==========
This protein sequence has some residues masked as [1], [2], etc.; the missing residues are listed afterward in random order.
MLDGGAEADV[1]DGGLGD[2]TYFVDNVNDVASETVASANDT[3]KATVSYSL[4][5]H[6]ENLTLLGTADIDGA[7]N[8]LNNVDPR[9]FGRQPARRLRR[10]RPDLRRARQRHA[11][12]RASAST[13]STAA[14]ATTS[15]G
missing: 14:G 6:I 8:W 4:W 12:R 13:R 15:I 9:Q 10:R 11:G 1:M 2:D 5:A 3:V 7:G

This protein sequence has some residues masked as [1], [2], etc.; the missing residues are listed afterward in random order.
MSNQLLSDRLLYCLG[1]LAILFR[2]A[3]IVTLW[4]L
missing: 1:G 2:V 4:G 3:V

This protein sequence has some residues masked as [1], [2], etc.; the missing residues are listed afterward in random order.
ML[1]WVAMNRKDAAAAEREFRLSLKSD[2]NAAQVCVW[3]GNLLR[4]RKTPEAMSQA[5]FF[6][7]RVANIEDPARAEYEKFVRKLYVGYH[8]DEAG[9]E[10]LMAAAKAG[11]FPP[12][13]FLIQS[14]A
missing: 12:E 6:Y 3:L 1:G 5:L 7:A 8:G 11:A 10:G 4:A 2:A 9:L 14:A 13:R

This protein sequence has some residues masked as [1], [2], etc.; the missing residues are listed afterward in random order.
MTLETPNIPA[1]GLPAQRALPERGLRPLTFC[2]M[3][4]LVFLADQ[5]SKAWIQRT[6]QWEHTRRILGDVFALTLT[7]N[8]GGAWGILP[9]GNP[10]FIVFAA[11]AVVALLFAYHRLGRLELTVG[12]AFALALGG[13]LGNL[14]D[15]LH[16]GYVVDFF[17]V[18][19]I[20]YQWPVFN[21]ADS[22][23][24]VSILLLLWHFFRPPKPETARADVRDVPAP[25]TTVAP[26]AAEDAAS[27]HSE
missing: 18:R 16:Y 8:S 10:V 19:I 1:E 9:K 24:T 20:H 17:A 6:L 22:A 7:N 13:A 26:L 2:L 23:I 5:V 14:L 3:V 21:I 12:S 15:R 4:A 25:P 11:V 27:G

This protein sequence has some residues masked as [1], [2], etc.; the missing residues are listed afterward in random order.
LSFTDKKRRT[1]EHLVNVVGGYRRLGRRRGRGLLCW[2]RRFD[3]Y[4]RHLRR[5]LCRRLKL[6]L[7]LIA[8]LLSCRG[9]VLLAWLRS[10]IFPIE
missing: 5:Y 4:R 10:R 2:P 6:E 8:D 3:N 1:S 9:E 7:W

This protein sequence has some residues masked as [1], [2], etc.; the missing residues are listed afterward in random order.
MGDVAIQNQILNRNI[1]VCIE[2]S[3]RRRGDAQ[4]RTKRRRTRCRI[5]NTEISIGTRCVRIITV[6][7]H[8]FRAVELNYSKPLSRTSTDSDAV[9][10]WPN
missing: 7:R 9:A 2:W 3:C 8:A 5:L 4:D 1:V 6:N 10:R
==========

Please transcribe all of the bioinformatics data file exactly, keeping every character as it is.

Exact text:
This protein sequence has some residues masked as [1], [2], etc.; the missing residues are listed afterward in random order.
MLDGGAEADV[1]DGGLGD[2]TYFVDNVNDVASETVASANDT[3]KATVSYSL[4][5]H[6]ENLTLLGTADIDGA[7]N[8]LNNVDPR[9]FGRQPARRLRR[10]RPDLRRARQRHA[11][12]RASAST[13]STAA[14]ATTS[15]G
missing: 14:G 6:I 8:W 4:W 12:R 13:R 15:I 9:Q 10:R 11:G 1:M 2:D 5:A 3:V 7:G

This protein sequence has some residues masked as [1], [2], etc.; the missing residues are listed afterward in random order.
MSNQLLSDRLLYCLG[1]LAILFR[2]A[3]IVTLW[4]L
missing: 1:G 2:V 4:G 3:V

This protein sequence has some residues masked as [1], [2], etc.; the missing residues are listed afterward in random order.
ML[1]WVAMNRKDAAAAEREFRLSLKSD[2]NAAQVCVW[3]GNLLR[4]RKTPEAMSQA[5]FF[6][7]RVANIEDPARAEYEKFVRKLYVGYH[8]DEAG[9]E[10]LMAAAKAG[11]FPP[12][13]FLIQS[14]A
missing: 12:E 6:Y 3:L 1:G 5:L 7:A 8:G 11:A 10:G 4:A 2:A 9:L 14:A 13:R

This protein sequence has some residues masked as [1], [2], etc.; the missing residues are listed afterward in random order.
MTLETPNIPA[1]GLPAQRALPERGLRPLTFC[2]M[3][4]LVFLADQ[5]SKAWIQRT[6]QWEHTRRILGDVFALTLT[7]N[8]GGAWGILP[9]GNP[10]FIVFAA[11]AVVALLFAYHRLGRLELTVG[12]AFALALGG[13]LGNL[14]D[15]LH[16]GYVVDFF[17]V[18][19]I[20]YQWPVFN[21]ADS[22][23][24]VSILLLLWHFFRPPKPETARADVRDVPAP[25]TTVAP[26]AAEDAAS[27]HSE
missing: 18:R 16:Y 8:S 10:V 19:I 1:E 9:K 24:T 20:H 17:A 6:L 22:A 7:N 13:A 26:L 2:L 23:I 5:V 14:L 3:V 21:I 12:S 15:R 4:A 25:P 11:V 27:G

This protein sequence has some residues masked as [1], [2], etc.; the missing residues are listed afterward in random order.
LSFTDKKRRT[1]EHLVNVVGGYRRLGRRRGRGLLCW[2]RRFD[3]Y[4]RHLRR[5]LCRRLKL[6]L[7]LIA[8]LLSCRG[9]VLLAWLRS[10]IFPIE
missing: 5:Y 4:R 10:R 2:P 6:E 8:D 3:N 1:S 9:E 7:W

This protein sequence has some residues masked as [1], [2], etc.; the missing residues are listed afterward in random order.
MGDVAIQNQILNRNI[1]VCIE[2]S[3]RRRGDAQ[4]RTKRRRTRCRI[5]NTEISIGTRCVRIITV[6][7]H[8]FRAVELNYSKPLSRTSTDSDAV[9][10]WPN
missing: 7:R 9:A 2:W 3:C 8:A 5:L 4:D 1:V 6:N 10:R